This being true, we cannot emphasize too strongly the desirability of calling the priest to the aid of one who suddenly has died or has met with a fatal accident. For, even though all indications point to death, even though the doctor has declared that death was instantaneous, life may linger for many minutes, yes, for hours. This is particularly true in cases of sudden deaths, drowning, electrocution, and the like. This is not a new theory- The facts have been substantiated, and science has unmistakable proofs for the belief in latent life after apparent death. Personally, I have anointed a number of persons thirty minutes after apparent death from heart-failure. In one case I baptized a man who had signified his intention of becoming a Catholic, but was prevented from carrying out his resolve by sudden death. It may be that my ministrations were too late in all cases. However, it is equally possible and even probable that in every case life was not yet extinct. If the one stricken had but momentary contrition, and that imperfect, he could not be saved if he had been in the state of mortal sin. But his contrition together with Extreme Unction would save his soul.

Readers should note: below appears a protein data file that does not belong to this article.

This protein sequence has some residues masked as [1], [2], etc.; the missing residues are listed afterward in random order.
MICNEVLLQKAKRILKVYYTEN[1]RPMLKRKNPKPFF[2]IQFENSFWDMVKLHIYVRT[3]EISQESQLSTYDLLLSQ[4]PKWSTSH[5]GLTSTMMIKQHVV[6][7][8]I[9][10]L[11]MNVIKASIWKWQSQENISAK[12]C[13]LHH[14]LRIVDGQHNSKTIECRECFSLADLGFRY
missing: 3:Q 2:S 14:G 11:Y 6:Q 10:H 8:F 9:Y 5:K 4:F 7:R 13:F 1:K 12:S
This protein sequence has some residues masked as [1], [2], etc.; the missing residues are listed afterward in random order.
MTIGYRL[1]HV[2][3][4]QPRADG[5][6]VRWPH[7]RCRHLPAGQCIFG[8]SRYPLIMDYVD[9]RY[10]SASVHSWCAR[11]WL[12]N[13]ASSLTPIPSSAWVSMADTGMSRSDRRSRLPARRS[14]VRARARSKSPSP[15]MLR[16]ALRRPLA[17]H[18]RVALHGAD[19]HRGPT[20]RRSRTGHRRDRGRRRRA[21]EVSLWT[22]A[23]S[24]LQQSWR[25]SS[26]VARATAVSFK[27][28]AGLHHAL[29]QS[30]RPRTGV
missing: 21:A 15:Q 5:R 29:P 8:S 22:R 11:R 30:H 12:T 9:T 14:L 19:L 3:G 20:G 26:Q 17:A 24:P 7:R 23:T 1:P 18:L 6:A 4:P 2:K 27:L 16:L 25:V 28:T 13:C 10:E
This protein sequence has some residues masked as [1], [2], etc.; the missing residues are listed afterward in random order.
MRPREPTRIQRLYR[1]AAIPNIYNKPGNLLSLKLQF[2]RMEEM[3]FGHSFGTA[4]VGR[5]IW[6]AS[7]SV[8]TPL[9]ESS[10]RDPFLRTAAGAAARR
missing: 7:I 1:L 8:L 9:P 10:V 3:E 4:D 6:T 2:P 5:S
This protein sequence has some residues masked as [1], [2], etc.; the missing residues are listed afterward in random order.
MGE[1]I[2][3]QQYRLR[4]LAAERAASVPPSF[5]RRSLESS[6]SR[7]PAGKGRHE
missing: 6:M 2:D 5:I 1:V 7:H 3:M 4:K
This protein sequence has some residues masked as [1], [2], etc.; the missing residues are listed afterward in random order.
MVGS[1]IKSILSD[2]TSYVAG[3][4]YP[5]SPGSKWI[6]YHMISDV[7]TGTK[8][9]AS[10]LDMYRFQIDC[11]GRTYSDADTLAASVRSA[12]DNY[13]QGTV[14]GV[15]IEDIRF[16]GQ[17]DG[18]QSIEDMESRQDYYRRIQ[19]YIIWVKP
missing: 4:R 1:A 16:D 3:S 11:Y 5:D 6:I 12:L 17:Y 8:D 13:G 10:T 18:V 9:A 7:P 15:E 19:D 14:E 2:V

Such is the wonderful grace of the Holy Anointing. We should all have the intention of receiving this sacrament before our death. We should also do everything in our power to enable others to receive it. For we have the words of Holy Scripture to guarantee its worth and value: “Is any man sick among you? Let him bring in the priests of the Church, and let them pray over him, anointing him with oil in the name of the Lord. And the prayer of faith shall save the sick man; and the Lord shall raise him up; and, if he be in sins, they shall be forgiven him.” (James 5:14-15)